“I’ve known rivers,” wrote the poet Langston Hughes, “ancient, dusky rivers. My soul has grown deep like the rivers.” Is there anything quite so soothing as the sight of a river? Painters, writers, travellers and mystics have been enthralled and inspired at the water’s edge. Glide down the fabled Mekong River on your own journey and you’ll get a taste of the profound transformation if offers. Article | Revised 20 August 2018

THE SIGNIFICANCE OF THE MEKONG RIVER to Laotian life is vast. As far-reaching, in fact, as the river itself, which is almost 3,000 miles long. Originating as a spring in the plateaus of Tibet, the Mekong snakes its way through through China, Burma, Thailand, Laos, Cambodia, and Vietnam where it joins the South China Sea. Its name comes from the Thai and Lao ‘Mae Nam Khong’ meaning Mother Water. Here in Laos it is known simply as the Mother of Rivers.

It’s easy to see where the name comes from. Like a mother, this river is truly life-giving. Its waters provide fish (Lao people’s primary source of protein) while its floodplains yield rice. In a country where roads are relatively new, the river is the main artery for transport and communication. “It is the blood of the country,” explains Phonexay Keuthbounmany, operations manager at the Belmond La Résidence Phou Vao in Luang Prabang.

The secular and the spiritual are intertwined on the Mekong. Buddhist temples sit serenely on the banks while children play in the water and fishermen go about their business. Water buffalo bask in the river and brightly coloured birds flutter above them. You might even see villagers panning for gold. There is a flow to life on the Mekong, and for this reason it is completely conducive to meditation—itself a process of finding and refining one’s inner gold.


The Meditation Cruise at Belmond La Résidence Phou Vao offers an experience of real serenity. This is a private outing, so you’ll have the boat to yourselves. You’ll be guided by a former Buddhist monk, the warm and knowledgeable Ajanh Souk. You’ll able to visit remote monasteries such as Muang Kham and spend a good amount of time soaking up the atmosphere.

Ajanh Souk is an admired teacher of walking meditation. This technique is increasingly popular in the west, thanks to such teachers as the Zen Buddhist monk Thich Nhat Hanh. By moving your attention down to your feet and the earth, the mind finds a very tangible focus and its fluctuations begin to subside. You’ll practice this technique with your guide, gently placing your feet on this most spiritual land.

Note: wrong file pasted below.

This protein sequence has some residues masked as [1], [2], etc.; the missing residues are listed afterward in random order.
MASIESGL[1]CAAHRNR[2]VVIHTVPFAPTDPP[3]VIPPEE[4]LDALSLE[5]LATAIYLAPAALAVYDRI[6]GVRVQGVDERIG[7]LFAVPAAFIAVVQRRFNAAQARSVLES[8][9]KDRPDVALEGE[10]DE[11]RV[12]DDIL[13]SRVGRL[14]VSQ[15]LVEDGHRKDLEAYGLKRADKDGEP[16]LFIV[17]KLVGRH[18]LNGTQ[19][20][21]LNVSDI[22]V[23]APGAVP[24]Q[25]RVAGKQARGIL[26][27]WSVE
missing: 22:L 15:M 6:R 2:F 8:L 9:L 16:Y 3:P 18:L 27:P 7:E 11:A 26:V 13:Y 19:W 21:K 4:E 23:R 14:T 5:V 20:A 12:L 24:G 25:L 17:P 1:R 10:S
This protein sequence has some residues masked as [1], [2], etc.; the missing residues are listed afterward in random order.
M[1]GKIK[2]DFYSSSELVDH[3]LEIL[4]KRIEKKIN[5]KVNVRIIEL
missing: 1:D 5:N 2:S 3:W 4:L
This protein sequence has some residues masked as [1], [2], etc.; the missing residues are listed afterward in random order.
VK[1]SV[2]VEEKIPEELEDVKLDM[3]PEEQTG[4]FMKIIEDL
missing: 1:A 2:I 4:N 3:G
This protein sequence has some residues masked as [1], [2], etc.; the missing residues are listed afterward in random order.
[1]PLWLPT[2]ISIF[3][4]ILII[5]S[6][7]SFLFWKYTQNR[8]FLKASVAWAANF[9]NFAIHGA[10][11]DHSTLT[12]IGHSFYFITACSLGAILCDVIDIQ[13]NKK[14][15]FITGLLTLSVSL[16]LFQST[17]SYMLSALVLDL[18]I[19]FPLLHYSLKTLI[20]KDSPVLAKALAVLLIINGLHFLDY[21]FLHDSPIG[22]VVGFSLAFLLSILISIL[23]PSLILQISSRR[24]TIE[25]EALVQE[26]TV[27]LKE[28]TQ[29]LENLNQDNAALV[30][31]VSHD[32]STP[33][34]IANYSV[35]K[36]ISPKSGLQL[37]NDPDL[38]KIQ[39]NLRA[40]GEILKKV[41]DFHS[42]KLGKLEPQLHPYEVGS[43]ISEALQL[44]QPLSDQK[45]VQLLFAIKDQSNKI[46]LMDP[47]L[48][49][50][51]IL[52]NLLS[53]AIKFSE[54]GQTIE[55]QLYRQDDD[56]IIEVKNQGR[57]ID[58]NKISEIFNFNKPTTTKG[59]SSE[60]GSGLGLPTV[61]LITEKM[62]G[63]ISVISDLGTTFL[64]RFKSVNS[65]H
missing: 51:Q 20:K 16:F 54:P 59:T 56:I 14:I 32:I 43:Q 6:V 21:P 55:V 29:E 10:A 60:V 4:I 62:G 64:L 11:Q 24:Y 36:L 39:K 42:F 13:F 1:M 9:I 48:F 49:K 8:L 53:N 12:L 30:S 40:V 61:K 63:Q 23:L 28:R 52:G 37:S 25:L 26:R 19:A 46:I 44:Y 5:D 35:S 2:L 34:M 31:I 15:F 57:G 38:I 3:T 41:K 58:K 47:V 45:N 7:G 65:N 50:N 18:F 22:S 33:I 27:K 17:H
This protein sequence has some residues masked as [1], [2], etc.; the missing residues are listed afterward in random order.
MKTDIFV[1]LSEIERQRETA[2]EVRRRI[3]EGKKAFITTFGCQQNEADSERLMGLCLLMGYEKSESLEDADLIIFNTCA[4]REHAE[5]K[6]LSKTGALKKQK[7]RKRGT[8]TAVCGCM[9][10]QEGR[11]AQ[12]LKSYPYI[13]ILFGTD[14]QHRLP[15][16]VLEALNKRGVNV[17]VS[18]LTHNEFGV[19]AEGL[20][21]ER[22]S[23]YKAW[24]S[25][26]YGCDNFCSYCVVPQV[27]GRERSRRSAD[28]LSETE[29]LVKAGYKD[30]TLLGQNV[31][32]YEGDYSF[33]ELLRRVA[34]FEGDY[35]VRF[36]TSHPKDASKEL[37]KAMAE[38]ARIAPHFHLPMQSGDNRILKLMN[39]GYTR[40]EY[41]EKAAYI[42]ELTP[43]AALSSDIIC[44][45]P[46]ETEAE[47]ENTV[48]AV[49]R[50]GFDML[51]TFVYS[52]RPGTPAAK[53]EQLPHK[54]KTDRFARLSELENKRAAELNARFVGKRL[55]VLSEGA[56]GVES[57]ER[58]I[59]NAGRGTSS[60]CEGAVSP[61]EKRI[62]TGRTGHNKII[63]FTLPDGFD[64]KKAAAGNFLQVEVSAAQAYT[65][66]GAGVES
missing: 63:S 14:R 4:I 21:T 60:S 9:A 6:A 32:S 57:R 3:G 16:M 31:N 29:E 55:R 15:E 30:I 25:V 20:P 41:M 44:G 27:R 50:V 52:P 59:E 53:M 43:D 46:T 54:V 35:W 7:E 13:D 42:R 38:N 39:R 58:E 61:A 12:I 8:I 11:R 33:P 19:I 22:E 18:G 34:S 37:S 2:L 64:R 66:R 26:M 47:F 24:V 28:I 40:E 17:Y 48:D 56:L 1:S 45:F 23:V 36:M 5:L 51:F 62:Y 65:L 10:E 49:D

The needs of the body are fully recognised here too, and you’ll enjoy a picnic lunch of freshly made rice noodle salad and sandwiches. Guests can eat on the banks of the river in sunny weather, or on the boat if there’s gentle, seasonal rain. Everything is unhurried. As such, the mind and body begin to relax. There’s time, at last, to really look at the river.

Here, you might consider that the motion of the water gives us an insight into the constant change in our lives. That its flow offers a cleansing balm to suffering, and its stillness can seem to reflect our own depths. Or maybe, just maybe, you won’t need to think anything. Delicate shades of pink and purple will play on the surface of the water, and you’ll feel that you’re exactly where you’re supposed to be.

As Thich Nhat Hanh himself so wisely says: “When we are mindful, deeply in touch with the present moment, our understanding of what is going on deepens, and we begin to be filled with acceptance, joy, peace and love.”

A sanctuary of serenity in the Lao mountains

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